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Italian Language class!

So, after three RS Tours, I decided to sign DH and I up for a beginning Italian language class. I am so glad I did because it's a lot of fun; and, as we all know fun has not been very available lately. I think that being an older learner has advantages (patience,) but also disadvantages (not being so quick on the draw.) We are determined to learn - having been to Italy three times now with RS (Sicily was our third and favorite tour) we want to be able to talk with the locals. We want to show them respect by learning how to converse with them, particularly in the countryside. We know that English is spoken in all the larger cities but we want to go beyond. We may want to eventually move there. We know that if we do we will never be considered locals, we will alway be "the Americans down the street" and we're ok with that.
I know so many folks who during these trying times have been wringing their hands thinking "what are we going to do?" " what is to become of us?" I understand. I also understand that being proactive and finding things to do, like language classes, are a great mood booster. It appears that I am a dozen years behind most of my friends on the forum so I don't anticipate a vaccine for at least a month. It's ok. I can stay in and practice my Italian.

Ciao! Mi Chiamo Elisabeta! Come si chiama?

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4936 posts

Salve, Elisabeta! Mi chiamo Jane. Mi piacciono moltissimo L'Italia e la sua lingua. Vorrei andare in Italia quest'anno. Magari!

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720 posts

Поздравляю! Я ещё изучаю иностранный язык. (Congratulations! I am also learning a foreign language.)

Studying Russian is keeping me sane. Every lesson is a mini travel experience.

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154 posts

Buona sera Diana!

Buona sera Corina! Spero che ti stia divertendo tanto quanto noi!

Buona sera Jane! Ricordo di aver letto il tuo diario de viaggio a Village Italy e di aver riso della tu descrizione del ritorno in albergo dopo i pasti serali. Ah ah!

Buona sera Eef! Congratulazioni per i tuoi studi! (Good evening, Eef. Congratulations on your studies!)

Thank you for participating! This is so much more fun than playing Mah Jongg with the bots!.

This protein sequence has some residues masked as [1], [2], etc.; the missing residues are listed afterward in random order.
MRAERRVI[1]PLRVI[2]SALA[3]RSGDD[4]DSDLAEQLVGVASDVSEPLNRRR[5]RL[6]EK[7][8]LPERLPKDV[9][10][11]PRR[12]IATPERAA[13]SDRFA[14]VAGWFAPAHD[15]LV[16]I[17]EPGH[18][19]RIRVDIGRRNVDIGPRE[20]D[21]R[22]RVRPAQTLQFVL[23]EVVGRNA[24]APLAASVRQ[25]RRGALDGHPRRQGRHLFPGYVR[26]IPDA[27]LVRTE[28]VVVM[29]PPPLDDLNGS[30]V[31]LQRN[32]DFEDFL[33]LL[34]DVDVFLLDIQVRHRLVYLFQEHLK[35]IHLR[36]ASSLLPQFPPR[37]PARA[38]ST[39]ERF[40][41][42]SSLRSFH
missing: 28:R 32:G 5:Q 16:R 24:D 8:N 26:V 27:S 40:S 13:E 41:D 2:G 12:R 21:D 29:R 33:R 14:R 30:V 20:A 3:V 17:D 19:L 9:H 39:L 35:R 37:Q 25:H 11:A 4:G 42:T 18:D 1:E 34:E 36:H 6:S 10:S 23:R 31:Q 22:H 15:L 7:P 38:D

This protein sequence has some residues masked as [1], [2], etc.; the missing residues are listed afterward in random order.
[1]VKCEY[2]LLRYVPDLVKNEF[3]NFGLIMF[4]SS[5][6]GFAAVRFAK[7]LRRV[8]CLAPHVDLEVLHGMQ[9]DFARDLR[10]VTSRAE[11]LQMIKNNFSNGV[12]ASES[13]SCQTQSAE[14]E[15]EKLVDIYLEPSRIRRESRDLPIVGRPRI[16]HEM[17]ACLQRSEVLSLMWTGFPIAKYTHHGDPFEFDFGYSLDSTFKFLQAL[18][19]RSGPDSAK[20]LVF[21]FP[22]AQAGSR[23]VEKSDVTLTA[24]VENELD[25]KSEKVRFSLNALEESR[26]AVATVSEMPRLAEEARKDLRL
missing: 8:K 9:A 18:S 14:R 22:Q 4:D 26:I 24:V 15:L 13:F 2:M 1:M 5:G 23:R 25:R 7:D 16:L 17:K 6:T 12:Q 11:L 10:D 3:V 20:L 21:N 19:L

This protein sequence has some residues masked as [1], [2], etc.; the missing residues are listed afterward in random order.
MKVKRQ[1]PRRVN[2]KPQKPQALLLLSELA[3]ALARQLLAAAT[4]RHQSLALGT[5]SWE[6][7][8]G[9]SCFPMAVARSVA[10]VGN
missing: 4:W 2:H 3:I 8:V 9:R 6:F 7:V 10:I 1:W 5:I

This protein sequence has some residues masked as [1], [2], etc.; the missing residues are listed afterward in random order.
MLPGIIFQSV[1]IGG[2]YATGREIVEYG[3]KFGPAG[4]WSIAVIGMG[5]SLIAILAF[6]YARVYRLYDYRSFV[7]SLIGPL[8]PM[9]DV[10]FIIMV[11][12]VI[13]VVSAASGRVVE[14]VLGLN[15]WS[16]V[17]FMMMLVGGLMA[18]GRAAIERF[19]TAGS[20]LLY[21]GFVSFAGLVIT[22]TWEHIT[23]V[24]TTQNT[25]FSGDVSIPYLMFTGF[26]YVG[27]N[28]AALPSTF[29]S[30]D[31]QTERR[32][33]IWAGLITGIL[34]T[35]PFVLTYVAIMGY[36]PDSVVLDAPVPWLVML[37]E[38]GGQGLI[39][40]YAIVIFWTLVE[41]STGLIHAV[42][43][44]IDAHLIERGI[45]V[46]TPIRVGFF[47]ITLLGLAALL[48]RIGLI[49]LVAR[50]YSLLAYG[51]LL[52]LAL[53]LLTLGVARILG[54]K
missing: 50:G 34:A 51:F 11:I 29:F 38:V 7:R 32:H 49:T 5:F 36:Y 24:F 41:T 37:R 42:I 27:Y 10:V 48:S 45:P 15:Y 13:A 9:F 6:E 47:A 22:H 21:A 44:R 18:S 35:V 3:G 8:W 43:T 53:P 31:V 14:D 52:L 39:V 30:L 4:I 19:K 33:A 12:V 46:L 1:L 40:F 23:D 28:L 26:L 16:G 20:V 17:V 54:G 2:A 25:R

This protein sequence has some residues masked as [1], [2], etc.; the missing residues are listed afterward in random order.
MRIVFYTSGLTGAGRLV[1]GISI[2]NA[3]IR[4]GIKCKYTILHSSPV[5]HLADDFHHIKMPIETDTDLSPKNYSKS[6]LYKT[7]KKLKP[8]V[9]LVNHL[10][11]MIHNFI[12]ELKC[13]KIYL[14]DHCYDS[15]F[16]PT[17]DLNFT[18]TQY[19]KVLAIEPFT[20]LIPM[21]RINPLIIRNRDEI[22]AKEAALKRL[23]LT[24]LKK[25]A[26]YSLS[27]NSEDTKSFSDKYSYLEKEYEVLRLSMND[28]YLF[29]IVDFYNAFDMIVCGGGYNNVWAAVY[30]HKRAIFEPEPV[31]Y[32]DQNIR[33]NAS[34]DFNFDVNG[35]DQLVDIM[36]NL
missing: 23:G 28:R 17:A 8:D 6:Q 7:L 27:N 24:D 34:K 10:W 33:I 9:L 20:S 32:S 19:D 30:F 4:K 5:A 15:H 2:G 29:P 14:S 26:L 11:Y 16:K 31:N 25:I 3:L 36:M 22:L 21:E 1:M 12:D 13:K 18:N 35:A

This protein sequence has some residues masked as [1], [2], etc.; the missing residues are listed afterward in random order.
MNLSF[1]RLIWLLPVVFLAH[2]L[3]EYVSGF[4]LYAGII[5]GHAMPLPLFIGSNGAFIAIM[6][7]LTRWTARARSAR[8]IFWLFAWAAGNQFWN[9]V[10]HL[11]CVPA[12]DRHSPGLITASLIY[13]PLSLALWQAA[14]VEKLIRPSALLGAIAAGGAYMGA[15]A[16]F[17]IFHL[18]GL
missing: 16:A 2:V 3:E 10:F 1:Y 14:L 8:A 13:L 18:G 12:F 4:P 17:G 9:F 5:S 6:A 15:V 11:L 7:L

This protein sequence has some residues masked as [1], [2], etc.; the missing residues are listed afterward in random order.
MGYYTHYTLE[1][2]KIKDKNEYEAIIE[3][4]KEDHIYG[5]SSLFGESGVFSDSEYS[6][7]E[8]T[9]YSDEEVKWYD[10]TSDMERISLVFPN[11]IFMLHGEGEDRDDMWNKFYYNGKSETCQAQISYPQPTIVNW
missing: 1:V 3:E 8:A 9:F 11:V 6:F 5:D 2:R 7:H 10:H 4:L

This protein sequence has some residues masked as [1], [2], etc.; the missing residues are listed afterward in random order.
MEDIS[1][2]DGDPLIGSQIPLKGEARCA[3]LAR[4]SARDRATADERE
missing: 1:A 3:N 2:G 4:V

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4936 posts

Elisabeta: Non mi ho ricordato questo episodio; allora ho cercato la storia, e credo che l'ho trovata:

We wandered back to the hotel rather late. The included wine may have had something to do with that....

Che buonissimo viaggio!

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116 posts

Salve, Elisabeta! Mi chiamo Carolyn.

I love your post and completely agree about being proactive and wanting to show respect. We adore Italy are itching to return to Sicily as soon as possible. Although I'm a long, long, long way off from being able to hold any sort of conversation in either language, I'm trying to learn - at this point, I'm mainly working on pronunciation and vocab. We hope to someday spend significant amounts of time in Italy and Germany, and are using this time at home to prepare. My DH is much better with languages, while my strong point is research - so at the moment, we're trying to divide and conquer.

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11 posts

Buona sera,
My wife and I are hoping to return to Italy in the fall or next year. I am also trying to learn the Italian language. I was never very good at foreign languages-took French in high school fifty years ago-we did audio learning with reel to reel tapes-I am still traumatized by my teacher's bursts of laughter after I spoke. I have also tried to learn Spanish for mission trips I have taken to Central America and Cuba but despite my study I can't seem to engage in the most simple conversation.
But I know foreign travel is more enriched when you have some grasp of the language so I will give it another go.
I am taking Italian on Duolingo and I enjoy the lessons which are engaging and fun.
The app allows you to practice vocabulary, comprehension and pronunciation. I believe I am getting better at reading Italian. Speaking and understanding spoken Italian is a challenge but I am making progress.
I would be interested in other people's strategies for learning Italian.
Continua a viaggiare
Mi chiamo Larry

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2319 posts

Ciao Elisabeta, sono Caterina!

The first time I went to Sicily, I had to rely on my dusty French to speak with my cousins. I began studying to improve my French. Then I found the Italian Institute in San Francisco and began taking their series of 10-week classes: beginner, intermediate, advanced, and eventually their literature classes. (Currently, their classes are online.)

I would be interested in other people's strategies for learning Italian.

Still, I wasn't getting as much conversation time as I wanted. I found a native-Italian language partner on and we've been chatting together (45 minutes in English, 45 in Italian) for years. We've become friends and met up in her home town of Rome a few years ago. Then came "the big test" as my trip continued to Sicily where I met up with my cousins again and was able to converse with them in Italian! Now we stay in touch via WhatsApp - in Italian.

Since the pandemic, I've signed up with a 2nd language partner, one living here in California - which simplifies the time difference.